Middle East

Syrian Violence Intensifies As Observers Arrive

  • Playlist
  • Download
  • Embed
    <iframe src="http://www.npr.org/player/embed/144219466/144219447" width="100%" height="290" frameborder="0" scrolling="no" title="NPR embedded audio player">
  • Transcript

It's been a particularly bloody week in Syria, especially in the north, where as many as 200 died in clashes between army troops and defectors. Friday, two explosions in Damascus killed more than 40. Amid the escalating violence, the Arab League sending in monitors to oversee a peace plan. NPR's Deborah Amos speaks with host Scott Simon.


This is WEEKEND EDITION from NPR News. I'm Scott Simon. This has been the bloodiest week in Syria since an uprising began last March. Reports of army massacres in northern Syria, with more than 200 dead have sparked outrage around the world. Yesterday, in Syria's capital of Damascus, two explosions killed more than 40 people and injured over 100. The Syrian government said that al-Qaida suicide bombers had targeted a security headquarters in one of the best protected neighborhoods in the city. Now, all of this takes place in a week that an advance team from the Arab League arrived to set up a monitoring mission. NPR's Deborah Amos is in Beirut. She's been doing some monitoring as well and joins us from Beirut. Deb, thanks for being with us.


SIMON: A mass funeral is being held today for those who were killed in the attacks. As we keep emphasizing, the international press is not allowed into Syria. As you can tell from your monitoring station there in Beirut, what's the mood?

AMOS: Syrian television has been running over and over again the photographs from yesterday of mangled bodies, burnt cars, and the mood is, I think, that the revolution has come in one way or the other to Damascus.

SIMON: So much has happened over the past week. Is this a new phase in the Syrian crisis?

AMOS: I think we have to say that the death toll has shot up dramatically. An explosion in Kfar Suseh - that's an upscale neighborhood - that's unprecedented. And the blame game started almost immediately. Within a half hour of the blast, the Syrian government said it was al-Qaida and the opposition accused the regime of orchestrating the events. Now, Washington condemned the bombing very strongly, as did the French government. What the French said though is they accused the regime of hiding prisoners ahead of this Arab League monitoring mission. But Syrians who live in the capital have to be thinking that if there was a massive bomb that targeted a security headquarter that there's something that's happening with security in the capital. I also have to say that there are more deaths reported in northern Syria. That's where the army is continuing an operation today.

SIMON: Let me get your analysis of this, Deb, because anti-government activists in the capital and elsewhere suggest that that operation by the government in the north is an attempt to crush the revolt there before this Arab League monitoring mission arrives.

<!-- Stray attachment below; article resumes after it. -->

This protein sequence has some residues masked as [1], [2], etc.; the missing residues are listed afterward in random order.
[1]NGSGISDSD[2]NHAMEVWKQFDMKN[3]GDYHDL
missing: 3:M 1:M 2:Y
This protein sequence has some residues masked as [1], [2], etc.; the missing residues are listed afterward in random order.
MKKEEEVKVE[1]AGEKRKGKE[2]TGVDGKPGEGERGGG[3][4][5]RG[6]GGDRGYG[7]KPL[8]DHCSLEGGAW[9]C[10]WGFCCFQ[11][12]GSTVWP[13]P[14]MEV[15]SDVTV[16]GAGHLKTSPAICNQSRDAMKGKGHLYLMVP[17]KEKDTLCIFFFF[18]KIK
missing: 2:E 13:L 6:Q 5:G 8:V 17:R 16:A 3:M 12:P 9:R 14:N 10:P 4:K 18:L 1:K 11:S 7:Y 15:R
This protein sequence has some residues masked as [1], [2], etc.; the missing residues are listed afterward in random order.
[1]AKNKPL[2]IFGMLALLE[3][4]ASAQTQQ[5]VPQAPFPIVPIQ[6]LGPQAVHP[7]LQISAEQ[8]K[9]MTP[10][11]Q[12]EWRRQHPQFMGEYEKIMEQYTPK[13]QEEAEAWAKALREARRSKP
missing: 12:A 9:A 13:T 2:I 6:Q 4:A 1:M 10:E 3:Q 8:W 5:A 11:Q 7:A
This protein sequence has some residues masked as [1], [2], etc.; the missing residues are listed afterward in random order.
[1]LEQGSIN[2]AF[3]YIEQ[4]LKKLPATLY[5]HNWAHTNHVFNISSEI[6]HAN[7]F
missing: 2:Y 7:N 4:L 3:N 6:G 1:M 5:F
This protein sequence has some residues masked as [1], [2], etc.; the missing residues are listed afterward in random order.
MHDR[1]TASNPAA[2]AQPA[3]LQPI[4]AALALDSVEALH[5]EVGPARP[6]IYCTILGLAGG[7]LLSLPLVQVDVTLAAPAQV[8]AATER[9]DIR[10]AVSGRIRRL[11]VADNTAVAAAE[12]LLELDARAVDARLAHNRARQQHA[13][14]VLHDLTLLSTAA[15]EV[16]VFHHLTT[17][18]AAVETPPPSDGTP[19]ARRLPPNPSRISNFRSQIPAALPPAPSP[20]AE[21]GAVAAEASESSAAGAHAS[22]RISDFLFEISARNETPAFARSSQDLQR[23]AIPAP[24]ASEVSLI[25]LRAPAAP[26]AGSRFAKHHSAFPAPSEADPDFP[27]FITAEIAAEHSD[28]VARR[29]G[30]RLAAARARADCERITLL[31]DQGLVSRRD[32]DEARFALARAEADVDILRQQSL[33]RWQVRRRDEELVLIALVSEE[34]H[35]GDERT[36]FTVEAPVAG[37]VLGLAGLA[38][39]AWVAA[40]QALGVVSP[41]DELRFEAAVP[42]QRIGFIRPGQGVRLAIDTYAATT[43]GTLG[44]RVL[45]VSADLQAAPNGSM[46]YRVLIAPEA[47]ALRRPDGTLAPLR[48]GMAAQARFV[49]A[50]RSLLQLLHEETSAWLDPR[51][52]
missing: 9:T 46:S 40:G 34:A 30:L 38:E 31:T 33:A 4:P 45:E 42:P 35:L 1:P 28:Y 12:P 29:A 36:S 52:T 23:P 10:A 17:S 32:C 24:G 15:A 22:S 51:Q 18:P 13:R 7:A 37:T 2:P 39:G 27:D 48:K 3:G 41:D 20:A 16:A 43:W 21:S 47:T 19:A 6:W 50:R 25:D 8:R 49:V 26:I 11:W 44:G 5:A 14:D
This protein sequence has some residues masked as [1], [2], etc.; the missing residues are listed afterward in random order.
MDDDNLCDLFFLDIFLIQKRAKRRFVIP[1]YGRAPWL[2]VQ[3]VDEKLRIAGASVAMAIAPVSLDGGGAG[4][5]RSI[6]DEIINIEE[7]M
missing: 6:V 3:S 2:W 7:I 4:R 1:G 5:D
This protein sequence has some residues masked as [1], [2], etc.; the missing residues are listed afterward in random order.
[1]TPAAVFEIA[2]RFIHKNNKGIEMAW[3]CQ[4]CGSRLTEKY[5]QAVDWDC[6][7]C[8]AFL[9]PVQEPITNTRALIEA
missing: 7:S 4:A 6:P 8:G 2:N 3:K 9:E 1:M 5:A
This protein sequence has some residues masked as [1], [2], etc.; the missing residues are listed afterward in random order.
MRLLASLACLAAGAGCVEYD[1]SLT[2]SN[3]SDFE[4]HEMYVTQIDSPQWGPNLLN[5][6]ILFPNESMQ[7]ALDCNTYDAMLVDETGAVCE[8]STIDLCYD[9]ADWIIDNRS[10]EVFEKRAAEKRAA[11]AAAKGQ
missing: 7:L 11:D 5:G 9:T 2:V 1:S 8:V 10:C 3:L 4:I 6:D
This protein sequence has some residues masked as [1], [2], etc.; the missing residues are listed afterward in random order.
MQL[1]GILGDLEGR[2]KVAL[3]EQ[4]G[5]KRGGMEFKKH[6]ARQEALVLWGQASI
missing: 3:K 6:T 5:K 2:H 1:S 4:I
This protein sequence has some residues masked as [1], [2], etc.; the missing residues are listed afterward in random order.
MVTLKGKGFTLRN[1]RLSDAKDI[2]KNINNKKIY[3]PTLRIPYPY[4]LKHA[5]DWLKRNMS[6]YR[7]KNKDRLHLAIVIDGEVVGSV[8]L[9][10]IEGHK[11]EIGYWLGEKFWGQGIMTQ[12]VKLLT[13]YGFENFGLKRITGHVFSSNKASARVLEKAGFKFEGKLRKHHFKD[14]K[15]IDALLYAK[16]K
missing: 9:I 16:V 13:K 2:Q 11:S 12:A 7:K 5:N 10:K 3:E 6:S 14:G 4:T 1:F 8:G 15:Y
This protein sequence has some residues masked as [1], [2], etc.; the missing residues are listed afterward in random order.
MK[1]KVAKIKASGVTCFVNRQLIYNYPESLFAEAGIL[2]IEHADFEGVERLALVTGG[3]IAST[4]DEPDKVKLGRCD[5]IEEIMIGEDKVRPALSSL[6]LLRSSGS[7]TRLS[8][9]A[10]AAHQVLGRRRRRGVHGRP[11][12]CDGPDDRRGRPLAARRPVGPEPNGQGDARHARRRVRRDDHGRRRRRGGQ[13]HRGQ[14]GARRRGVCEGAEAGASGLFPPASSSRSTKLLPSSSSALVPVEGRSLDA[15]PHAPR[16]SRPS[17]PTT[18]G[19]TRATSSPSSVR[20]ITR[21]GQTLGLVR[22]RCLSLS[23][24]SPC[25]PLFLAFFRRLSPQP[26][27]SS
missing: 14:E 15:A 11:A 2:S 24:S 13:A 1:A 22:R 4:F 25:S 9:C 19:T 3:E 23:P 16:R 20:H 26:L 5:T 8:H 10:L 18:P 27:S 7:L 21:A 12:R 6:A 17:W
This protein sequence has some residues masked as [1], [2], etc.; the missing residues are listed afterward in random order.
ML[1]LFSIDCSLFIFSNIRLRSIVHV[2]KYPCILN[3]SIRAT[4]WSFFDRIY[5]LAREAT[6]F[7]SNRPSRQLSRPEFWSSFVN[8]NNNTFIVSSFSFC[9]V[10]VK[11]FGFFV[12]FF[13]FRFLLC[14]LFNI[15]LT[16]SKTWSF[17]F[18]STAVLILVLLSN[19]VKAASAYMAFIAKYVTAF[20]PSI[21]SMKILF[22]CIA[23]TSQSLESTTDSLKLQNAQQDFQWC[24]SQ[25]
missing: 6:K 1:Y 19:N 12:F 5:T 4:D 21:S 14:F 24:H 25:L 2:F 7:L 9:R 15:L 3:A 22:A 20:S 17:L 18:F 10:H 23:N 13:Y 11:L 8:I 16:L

AMOS: You know, Scott, it's possible that this operation in the north may just have its own internal logic. The Arab League peace plan calls for Syria to withdraw all troops, release all prisoners. But analysts say that if the Syrian army withdraws from these cities, then those protests will swell again. That's exactly what happened over the summer when the army withdrew from the city of Hama. So, if Syria fully implements the Arab League peace plan, it's likely that the regime would lose control of much of the country, certainly the cities outside the capital, and that would spell disaster for the Assad regime.

SIMON: We're told that the advance team from the Arab League arrived this week and monitors are scheduled to actually begin their work within a few days by the end of the year. What are the chances they're going to have any effect?

AMOS: Well, I think this drama is going to play out pretty quickly over the next few weeks. On the first day of their work, the Arab League team was escorted to the bomb site in downtown Damascus to see the aftermath of that suicide attack. Now, this event fits into the regime's narrative that there is no popular uprising but rather Syria is under attack from armed Islamist groups backed by an international conspiracy. But what happens when they want to go north, say, to Idlib? And that was the scene of these reported massacres this week.

So, the fact that Syria agreed to the mission is a sign that the regime is under intense pressure. We know that the economy is faltering. Some analysts suggest that signing on to the Arab League plan was a stalling tactic. And the Arab League secretary-general, Nabil Al-Araby, said that it would be apparent in a week if the Syrians are serious about implementing the plan. Everybody is watching what happens in the next few weeks, and it will determine what the next steps are in this Syrian crisis.

SIMON: NPR's Deborah Amos in Beirut, monitoring the situation in Syria. Thank you very much.

AMOS: Thank you, Scott.

Copyright © 2011 NPR. All rights reserved. Visit our website terms of use and permissions pages at www.npr.org for further information.

NPR transcripts are created on a rush deadline by a contractor for NPR, and accuracy and availability may vary. This text may not be in its final form and may be updated or revised in the future. Please be aware that the authoritative record of NPR’s programming is the audio.



Please keep your community civil. All comments must follow the NPR.org Community rules and terms of use, and will be moderated prior to posting. NPR reserves the right to use the comments we receive, in whole or in part, and to use the commenter's name and location, in any medium. See also the Terms of Use, Privacy Policy and Community FAQ.

NPR thanks our sponsors

Become an NPR sponsor

Support comes from